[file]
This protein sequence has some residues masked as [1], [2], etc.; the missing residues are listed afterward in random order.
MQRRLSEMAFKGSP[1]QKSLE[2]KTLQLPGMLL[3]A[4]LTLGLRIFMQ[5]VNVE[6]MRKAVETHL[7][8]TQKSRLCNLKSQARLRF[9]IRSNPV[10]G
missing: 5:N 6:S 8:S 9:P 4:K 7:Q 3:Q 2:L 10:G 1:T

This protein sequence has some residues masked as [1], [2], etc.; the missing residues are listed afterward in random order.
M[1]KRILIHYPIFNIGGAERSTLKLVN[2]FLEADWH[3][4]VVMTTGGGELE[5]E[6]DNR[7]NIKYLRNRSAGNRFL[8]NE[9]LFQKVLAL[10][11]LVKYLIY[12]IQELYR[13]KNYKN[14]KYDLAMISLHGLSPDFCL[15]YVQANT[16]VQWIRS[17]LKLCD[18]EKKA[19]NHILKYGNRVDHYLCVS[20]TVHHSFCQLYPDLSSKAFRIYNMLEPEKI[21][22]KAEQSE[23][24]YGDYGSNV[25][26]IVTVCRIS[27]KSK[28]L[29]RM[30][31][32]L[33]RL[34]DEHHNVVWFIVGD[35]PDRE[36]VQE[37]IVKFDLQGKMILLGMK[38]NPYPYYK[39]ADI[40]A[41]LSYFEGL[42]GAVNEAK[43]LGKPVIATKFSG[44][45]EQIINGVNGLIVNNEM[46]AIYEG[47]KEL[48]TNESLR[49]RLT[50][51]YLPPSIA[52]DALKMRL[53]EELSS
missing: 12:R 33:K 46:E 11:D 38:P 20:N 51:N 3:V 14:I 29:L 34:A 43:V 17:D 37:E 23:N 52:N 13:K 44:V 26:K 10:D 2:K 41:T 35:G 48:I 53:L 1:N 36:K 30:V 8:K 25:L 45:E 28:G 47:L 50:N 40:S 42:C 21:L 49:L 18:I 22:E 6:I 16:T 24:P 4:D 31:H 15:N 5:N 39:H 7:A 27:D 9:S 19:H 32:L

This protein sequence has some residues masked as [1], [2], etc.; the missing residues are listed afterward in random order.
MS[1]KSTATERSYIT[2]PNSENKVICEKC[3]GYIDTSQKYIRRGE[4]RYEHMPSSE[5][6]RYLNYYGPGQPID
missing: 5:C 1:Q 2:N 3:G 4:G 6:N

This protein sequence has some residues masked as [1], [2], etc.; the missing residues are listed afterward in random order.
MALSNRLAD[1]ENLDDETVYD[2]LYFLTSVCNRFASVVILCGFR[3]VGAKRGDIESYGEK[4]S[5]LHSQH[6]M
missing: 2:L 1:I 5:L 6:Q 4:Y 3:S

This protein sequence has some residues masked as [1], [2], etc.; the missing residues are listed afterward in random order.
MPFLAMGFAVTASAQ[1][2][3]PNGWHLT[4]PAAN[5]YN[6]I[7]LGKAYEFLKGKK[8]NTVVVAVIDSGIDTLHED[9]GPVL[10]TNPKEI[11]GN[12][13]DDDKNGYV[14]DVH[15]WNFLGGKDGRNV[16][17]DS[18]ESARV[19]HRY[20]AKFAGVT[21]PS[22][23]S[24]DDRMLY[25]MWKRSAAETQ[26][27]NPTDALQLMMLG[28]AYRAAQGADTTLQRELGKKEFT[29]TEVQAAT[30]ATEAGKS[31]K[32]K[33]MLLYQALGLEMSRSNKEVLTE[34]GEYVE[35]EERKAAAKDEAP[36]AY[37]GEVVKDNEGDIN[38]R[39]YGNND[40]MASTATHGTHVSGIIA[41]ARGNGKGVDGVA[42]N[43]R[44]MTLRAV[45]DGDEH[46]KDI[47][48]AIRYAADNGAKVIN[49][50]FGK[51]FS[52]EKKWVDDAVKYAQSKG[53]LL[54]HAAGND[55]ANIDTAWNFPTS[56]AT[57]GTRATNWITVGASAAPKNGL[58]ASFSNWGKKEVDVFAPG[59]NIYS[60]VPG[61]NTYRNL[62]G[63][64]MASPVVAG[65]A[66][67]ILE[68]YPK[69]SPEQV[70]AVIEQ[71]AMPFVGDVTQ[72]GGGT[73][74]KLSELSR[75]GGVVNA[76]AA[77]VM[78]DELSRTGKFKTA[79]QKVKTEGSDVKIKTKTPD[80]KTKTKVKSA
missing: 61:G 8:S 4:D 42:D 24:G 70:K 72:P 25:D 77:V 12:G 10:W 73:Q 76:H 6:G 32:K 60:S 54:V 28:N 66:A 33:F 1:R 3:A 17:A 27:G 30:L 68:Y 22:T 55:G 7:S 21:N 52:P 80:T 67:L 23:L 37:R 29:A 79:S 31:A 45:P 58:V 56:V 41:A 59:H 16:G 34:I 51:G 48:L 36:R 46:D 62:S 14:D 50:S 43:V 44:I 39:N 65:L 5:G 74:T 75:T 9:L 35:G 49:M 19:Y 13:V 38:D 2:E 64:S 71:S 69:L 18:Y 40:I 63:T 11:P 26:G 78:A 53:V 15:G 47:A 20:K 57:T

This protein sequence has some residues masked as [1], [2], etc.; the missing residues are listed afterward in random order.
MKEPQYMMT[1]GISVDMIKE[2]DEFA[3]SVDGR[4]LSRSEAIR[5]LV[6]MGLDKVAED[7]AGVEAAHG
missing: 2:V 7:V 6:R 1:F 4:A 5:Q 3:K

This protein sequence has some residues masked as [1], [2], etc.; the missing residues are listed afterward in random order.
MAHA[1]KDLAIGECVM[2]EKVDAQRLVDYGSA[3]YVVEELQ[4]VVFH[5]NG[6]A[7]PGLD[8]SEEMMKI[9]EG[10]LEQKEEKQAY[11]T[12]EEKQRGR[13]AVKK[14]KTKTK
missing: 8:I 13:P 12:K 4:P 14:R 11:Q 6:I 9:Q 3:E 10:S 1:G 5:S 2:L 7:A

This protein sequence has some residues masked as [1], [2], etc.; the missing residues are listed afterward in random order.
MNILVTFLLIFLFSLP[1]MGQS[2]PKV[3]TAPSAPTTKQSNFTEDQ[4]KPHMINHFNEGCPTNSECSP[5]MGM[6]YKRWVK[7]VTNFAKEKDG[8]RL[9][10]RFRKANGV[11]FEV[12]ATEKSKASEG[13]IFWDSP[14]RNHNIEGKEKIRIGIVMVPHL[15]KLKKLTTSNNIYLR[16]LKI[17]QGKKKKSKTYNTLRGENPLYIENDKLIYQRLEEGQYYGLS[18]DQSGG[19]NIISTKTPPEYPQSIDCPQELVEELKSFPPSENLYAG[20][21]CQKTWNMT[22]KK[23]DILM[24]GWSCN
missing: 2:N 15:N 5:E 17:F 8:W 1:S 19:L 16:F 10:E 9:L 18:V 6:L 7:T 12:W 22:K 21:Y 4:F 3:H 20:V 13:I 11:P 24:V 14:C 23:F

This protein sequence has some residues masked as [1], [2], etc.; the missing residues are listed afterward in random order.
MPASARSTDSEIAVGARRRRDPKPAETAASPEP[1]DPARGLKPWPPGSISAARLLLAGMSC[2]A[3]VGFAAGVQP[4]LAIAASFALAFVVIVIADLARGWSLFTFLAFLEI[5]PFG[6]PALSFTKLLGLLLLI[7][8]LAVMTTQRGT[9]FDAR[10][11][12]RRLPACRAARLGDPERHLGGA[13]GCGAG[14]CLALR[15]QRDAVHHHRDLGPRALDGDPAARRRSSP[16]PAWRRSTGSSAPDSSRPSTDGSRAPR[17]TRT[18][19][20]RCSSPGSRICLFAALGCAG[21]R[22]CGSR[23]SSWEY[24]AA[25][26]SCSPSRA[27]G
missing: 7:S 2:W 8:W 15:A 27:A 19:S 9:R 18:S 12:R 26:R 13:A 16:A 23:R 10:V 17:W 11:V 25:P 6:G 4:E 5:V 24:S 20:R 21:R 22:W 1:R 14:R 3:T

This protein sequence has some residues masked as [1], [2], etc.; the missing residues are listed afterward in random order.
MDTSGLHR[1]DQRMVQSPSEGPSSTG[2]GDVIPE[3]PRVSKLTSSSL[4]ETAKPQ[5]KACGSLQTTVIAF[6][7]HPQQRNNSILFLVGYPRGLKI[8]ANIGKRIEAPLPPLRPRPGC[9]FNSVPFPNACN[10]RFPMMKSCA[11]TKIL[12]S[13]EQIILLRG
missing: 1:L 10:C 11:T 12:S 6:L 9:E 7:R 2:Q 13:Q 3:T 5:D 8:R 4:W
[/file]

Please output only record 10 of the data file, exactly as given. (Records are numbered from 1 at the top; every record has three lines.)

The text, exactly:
This protein sequence has some residues masked as [1], [2], etc.; the missing residues are listed afterward in random order.
MDTSGLHR[1]DQRMVQSPSEGPSSTG[2]GDVIPE[3]PRVSKLTSSSL[4]ETAKPQ[5]KACGSLQTTVIAF[6][7]HPQQRNNSILFLVGYPRGLKI[8]ANIGKRIEAPLPPLRPRPGC[9]FNSVPFPNACN[10]RFPMMKSCA[11]TKIL[12]S[13]EQIILLRG
missing: 1:L 10:C 11:T 12:S 6:L 9:E 7:R 2:Q 13:Q 3:T 5:D 8:R 4:W